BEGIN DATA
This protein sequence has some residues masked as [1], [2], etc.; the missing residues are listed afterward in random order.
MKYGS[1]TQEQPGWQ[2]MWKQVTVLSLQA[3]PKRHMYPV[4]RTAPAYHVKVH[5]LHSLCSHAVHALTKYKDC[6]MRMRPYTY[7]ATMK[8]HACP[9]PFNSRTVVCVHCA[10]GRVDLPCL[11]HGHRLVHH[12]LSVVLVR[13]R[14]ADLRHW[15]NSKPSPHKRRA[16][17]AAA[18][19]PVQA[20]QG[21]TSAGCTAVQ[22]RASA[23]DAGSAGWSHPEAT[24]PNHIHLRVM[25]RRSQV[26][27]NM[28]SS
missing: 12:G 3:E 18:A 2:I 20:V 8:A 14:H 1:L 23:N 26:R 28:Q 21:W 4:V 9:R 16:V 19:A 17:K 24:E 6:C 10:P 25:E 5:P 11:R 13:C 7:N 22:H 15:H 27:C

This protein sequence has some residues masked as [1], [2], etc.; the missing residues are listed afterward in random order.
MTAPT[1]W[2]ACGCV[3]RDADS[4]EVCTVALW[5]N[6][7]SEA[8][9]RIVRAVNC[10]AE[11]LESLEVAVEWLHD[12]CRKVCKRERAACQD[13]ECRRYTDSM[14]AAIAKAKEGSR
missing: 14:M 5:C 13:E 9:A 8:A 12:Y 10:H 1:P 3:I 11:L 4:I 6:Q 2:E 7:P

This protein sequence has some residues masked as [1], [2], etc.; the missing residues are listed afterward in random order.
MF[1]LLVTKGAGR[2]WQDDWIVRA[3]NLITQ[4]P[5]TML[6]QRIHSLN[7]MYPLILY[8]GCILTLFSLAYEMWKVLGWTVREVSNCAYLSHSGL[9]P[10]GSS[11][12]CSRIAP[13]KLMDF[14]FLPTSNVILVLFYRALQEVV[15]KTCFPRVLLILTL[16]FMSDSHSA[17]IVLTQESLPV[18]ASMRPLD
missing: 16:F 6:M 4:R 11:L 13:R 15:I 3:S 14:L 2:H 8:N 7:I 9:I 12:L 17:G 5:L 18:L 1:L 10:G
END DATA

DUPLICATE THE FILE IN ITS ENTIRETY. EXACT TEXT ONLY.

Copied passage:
This protein sequence has some residues masked as [1], [2], etc.; the missing residues are listed afterward in random order.
MKYGS[1]TQEQPGWQ[2]MWKQVTVLSLQA[3]PKRHMYPV[4]RTAPAYHVKVH[5]LHSLCSHAVHALTKYKDC[6]MRMRPYTY[7]ATMK[8]HACP[9]PFNSRTVVCVHCA[10]GRVDLPCL[11]HGHRLVHH[12]LSVVLVR[13]R[14]ADLRHW[15]NSKPSPHKRRA[16][17]AAA[18][19]PVQA[20]QG[21]TSAGCTAVQ[22]RASA[23]DAGSAGWSHPEAT[24]PNHIHLRVM[25]RRSQV[26][27]NM[28]SS
missing: 12:G 3:E 18:A 2:I 20:V 8:A 14:H 1:L 23:N 26:R 28:Q 21:W 4:V 9:R 16:V 19:A 17:K 24:E 6:C 10:P 25:E 5:P 11:R 13:C 7:N 22:H 15:H 27:C

This protein sequence has some residues masked as [1], [2], etc.; the missing residues are listed afterward in random order.
MTAPT[1]W[2]ACGCV[3]RDADS[4]EVCTVALW[5]N[6][7]SEA[8][9]RIVRAVNC[10]AE[11]LESLEVAVEWLHD[12]CRKVCKRERAACQD[13]ECRRYTDSM[14]AAIAKAKEGSR
missing: 14:M 5:C 13:E 9:A 8:A 12:Y 10:H 1:P 3:I 11:L 4:I 6:Q 2:E 7:P

This protein sequence has some residues masked as [1], [2], etc.; the missing residues are listed afterward in random order.
MF[1]LLVTKGAGR[2]WQDDWIVRA[3]NLITQ[4]P[5]TML[6]QRIHSLN[7]MYPLILY[8]GCILTLFSLAYEMWKVLGWTVREVSNCAYLSHSGL[9]P[10]GSS[11][12]CSRIAP[13]KLMDF[14]FLPTSNVILVLFYRALQEVV[15]KTCFPRVLLILTL[16]FMSDSHSA[17]IVLTQESLPV[18]ASMRPLD
missing: 16:F 6:M 4:R 11:L 13:R 15:I 3:S 14:L 2:H 8:N 7:I 9:I 12:L 17:G 5:L 18:L 1:L 10:G